That old Halo feel is also retained in how these scattered human soldiers follow you around. In the original Halo trilogy, United Nations Space Command soldiers would either follow you around or climb into your vehicle to help you fight. These moments were often short-lived, either because the soldiers were killed in action or because the game would simply prevent them from accompanying you as the story progressed.

"Elden Ring" is shaping up to be a dream come true

In “Halo Infinite,” you have an infinite supply of soldiers that respawn around the map, as well as at your conquered bases. You can summon a ride from your infinite supply of vehicles and have them hop on, or you can simply choose to gather them as you walk through forests, hills and caves. There’s no interaction required with these soldiers either. Simply stand around them for a few seconds, and they’re immediately pulled in as a ragtag squad joining the Master Chief. All these elements work surprisingly well and don’t feel at all distracted by open-world elements that often sink other games into repetition.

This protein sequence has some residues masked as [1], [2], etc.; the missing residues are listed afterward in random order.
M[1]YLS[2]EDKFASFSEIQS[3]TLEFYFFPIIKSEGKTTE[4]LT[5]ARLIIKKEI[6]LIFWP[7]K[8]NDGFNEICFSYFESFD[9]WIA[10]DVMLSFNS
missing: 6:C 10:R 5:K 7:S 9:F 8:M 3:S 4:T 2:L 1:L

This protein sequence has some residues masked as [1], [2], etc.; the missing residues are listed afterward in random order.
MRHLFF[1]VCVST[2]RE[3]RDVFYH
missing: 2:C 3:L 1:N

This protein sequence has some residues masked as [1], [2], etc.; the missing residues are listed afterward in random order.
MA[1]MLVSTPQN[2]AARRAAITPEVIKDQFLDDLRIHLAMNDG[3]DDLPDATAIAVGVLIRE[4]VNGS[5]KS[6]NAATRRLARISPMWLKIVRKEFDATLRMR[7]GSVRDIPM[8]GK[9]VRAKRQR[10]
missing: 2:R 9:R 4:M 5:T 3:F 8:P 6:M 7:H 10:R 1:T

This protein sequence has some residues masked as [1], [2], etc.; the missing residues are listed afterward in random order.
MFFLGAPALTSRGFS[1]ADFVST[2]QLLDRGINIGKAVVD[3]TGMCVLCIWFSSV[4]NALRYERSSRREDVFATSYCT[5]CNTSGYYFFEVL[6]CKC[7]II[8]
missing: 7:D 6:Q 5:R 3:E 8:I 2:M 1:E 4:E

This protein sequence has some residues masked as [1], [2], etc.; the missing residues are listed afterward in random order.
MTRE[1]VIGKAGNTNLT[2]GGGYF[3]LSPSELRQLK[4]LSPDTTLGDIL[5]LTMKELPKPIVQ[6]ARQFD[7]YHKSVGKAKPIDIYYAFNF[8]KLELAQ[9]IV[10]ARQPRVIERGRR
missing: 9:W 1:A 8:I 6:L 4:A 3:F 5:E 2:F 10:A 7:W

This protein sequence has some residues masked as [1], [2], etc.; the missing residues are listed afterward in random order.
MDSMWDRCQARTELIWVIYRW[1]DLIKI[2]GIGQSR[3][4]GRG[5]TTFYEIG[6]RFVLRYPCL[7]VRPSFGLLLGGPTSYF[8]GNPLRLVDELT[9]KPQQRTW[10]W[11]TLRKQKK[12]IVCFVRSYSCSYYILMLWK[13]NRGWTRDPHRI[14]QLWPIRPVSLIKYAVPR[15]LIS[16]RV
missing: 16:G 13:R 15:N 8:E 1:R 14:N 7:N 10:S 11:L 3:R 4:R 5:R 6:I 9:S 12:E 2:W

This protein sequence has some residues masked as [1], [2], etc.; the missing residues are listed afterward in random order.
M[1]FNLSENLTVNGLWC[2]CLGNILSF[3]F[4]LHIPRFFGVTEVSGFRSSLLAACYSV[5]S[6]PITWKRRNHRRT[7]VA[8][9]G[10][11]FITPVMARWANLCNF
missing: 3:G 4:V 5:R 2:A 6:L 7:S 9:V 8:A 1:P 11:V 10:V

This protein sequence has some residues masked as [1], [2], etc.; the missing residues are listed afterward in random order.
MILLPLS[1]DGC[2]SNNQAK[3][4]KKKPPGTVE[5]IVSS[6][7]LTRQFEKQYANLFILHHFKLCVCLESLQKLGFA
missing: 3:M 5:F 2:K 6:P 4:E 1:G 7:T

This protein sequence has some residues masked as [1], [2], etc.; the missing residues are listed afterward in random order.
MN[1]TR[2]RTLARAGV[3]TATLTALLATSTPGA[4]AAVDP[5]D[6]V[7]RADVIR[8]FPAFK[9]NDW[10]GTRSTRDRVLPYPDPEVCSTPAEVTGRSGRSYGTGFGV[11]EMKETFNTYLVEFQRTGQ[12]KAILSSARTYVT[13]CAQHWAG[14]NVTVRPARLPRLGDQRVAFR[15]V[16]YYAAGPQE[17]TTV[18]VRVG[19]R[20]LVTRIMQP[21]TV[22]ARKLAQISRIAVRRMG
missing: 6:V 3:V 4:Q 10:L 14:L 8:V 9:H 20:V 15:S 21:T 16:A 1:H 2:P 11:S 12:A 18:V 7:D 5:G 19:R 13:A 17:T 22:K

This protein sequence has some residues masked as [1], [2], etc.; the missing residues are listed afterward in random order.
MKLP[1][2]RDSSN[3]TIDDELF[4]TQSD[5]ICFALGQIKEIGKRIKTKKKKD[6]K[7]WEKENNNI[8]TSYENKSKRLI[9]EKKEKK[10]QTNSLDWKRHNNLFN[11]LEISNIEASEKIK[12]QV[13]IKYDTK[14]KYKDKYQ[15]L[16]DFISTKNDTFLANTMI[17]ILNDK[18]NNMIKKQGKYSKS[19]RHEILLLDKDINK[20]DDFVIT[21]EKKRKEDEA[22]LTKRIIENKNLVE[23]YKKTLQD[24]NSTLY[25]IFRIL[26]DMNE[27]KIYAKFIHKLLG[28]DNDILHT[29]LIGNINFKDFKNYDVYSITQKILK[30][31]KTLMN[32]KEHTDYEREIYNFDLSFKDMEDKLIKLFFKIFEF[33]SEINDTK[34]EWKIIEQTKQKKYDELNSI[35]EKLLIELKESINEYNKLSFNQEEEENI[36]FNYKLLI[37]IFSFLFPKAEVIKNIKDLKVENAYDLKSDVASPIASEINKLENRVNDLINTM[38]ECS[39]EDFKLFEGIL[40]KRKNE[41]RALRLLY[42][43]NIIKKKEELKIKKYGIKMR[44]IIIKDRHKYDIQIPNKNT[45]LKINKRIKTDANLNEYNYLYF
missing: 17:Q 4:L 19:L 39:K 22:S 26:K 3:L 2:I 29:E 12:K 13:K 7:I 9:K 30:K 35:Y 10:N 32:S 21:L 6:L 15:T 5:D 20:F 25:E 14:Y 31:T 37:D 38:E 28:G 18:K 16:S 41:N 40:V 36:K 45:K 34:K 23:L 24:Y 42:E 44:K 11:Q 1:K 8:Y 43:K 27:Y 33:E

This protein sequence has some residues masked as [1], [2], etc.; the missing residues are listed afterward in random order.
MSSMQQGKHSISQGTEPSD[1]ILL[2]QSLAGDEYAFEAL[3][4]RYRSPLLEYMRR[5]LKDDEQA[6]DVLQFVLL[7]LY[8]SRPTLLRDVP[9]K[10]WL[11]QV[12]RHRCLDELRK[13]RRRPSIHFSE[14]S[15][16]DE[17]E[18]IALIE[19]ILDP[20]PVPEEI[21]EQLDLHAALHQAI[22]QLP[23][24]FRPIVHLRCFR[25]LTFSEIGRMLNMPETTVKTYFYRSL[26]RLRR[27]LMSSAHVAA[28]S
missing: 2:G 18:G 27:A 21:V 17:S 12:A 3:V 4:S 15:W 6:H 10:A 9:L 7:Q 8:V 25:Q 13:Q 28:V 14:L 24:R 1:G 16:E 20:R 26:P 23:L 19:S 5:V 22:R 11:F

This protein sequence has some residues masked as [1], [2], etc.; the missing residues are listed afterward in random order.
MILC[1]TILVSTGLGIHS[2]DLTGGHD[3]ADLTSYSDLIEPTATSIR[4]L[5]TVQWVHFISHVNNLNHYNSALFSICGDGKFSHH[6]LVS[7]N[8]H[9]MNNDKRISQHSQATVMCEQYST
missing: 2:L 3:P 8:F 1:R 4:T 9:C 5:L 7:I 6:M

The Washington Post will publish a full review of the “Halo Infinite” campaign experience in the future, as there are many features, story details and aspects I can’t discuss at the moment due to embargo restrictions. It’s remarkable how long it’s taken the Halo series to get to this point, to replicate its best levels across an entire game’s experience. But developer 343 Industries appears to have finally achieved that in “Halo Infinite.”